It's official. For the first time in Drought Monitor history, Colorado is free of moisture deficiency.

Every Thursday since 1999 The United States Drought Monitor has released its map. For the first time in its history, Colorado doesn't have a single county with any of the monitor's shades of yellow, orange, or red on the map. That's a 19-year streak that everyone's excited to see come to an end.

Up in the high country, the record-setting snowpack is beginning to melt. That run-off will likely refill Colorado's lakes and reservoirs. "If there is any doubt on any of our reservoirs, it would probably be Blue Mesa which is our biggest reservoir, and was also the hardest hit by the drought last year," so says Becky Bolinger, assistant state climatologist at the Colorado Climate Center at CSU. It will also tamp down this season's wildfire threat. The state's current fire forecast looks better than it has in years.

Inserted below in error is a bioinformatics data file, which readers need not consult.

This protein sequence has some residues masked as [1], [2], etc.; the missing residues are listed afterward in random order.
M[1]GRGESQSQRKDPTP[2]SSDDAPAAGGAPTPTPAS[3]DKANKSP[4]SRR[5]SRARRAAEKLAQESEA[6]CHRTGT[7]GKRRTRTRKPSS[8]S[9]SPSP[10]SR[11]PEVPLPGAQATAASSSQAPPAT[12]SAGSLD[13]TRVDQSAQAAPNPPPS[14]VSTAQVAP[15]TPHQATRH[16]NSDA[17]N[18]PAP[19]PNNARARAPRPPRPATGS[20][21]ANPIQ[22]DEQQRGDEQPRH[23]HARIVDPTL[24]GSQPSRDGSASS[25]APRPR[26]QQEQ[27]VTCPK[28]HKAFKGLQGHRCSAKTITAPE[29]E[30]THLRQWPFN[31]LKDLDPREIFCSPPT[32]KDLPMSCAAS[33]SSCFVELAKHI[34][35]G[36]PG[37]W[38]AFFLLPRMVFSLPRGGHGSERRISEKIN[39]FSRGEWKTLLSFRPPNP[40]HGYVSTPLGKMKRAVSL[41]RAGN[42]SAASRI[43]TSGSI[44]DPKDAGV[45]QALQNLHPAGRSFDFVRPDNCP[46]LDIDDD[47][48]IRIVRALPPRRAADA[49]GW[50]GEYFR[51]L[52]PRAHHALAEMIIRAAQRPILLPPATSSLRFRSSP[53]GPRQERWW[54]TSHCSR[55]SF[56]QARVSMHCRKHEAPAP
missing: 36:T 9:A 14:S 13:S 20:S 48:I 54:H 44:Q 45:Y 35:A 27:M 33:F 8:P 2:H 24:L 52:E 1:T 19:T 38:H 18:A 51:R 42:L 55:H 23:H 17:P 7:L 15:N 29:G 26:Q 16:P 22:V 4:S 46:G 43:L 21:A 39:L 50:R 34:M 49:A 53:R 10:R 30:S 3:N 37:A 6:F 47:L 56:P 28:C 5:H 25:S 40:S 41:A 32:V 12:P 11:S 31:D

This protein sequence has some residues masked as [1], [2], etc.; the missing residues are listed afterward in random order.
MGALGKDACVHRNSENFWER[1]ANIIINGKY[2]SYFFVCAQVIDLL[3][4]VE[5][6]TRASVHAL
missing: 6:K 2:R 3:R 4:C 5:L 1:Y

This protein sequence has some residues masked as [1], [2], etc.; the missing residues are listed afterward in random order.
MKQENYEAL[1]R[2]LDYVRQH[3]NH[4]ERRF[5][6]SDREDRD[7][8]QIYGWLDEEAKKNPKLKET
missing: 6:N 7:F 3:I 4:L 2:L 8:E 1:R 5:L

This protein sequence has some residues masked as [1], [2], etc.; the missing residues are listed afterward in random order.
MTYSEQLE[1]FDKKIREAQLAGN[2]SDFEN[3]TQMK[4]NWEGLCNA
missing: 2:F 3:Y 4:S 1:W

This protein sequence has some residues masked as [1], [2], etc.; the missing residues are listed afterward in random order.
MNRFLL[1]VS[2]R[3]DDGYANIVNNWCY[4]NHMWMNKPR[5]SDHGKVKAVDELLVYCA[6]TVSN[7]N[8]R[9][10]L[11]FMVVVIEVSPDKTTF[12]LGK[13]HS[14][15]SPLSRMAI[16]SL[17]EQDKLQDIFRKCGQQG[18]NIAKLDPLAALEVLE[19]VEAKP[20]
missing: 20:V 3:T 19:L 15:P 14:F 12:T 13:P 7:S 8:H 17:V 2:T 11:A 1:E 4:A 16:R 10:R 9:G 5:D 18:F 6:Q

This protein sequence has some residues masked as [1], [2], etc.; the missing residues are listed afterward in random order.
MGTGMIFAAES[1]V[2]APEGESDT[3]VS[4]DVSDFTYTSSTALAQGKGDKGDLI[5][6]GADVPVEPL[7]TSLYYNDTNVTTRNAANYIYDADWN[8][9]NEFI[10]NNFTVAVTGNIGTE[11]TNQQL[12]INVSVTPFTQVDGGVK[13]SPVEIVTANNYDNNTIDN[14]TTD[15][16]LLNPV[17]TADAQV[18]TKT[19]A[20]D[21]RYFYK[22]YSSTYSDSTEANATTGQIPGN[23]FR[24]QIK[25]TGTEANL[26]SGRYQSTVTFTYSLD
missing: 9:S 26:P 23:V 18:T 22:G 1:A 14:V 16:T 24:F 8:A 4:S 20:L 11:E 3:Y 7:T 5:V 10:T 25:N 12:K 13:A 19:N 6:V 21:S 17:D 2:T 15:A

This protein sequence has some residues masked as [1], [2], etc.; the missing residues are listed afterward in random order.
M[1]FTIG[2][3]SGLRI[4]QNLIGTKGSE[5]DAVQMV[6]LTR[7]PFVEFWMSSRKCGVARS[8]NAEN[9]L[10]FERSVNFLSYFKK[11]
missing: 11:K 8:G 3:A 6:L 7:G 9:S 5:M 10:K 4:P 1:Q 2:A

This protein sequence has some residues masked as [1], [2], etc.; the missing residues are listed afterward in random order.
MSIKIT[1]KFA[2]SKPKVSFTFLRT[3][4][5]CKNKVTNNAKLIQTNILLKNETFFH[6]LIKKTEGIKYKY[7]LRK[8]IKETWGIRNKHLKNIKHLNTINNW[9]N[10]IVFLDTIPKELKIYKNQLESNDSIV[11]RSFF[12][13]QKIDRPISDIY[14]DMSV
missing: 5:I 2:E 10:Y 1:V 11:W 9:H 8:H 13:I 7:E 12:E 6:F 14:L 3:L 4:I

It's all wonderful news, right? Not exactly. Fact is that the longer that snowpack sits up there, the more likely it will come down faster casing flooding in low-lying areas. Colorado is scheduled to warm up in the next couple of weeks with high pressure moving into the region. If some rain was to move into the state while the runoff is happening, the flooding situation could become serious quickly.

For now, let's not worry about that and celebrate Colorado's "drought free" map. It's a first and that's pretty cool.

Credit: 9News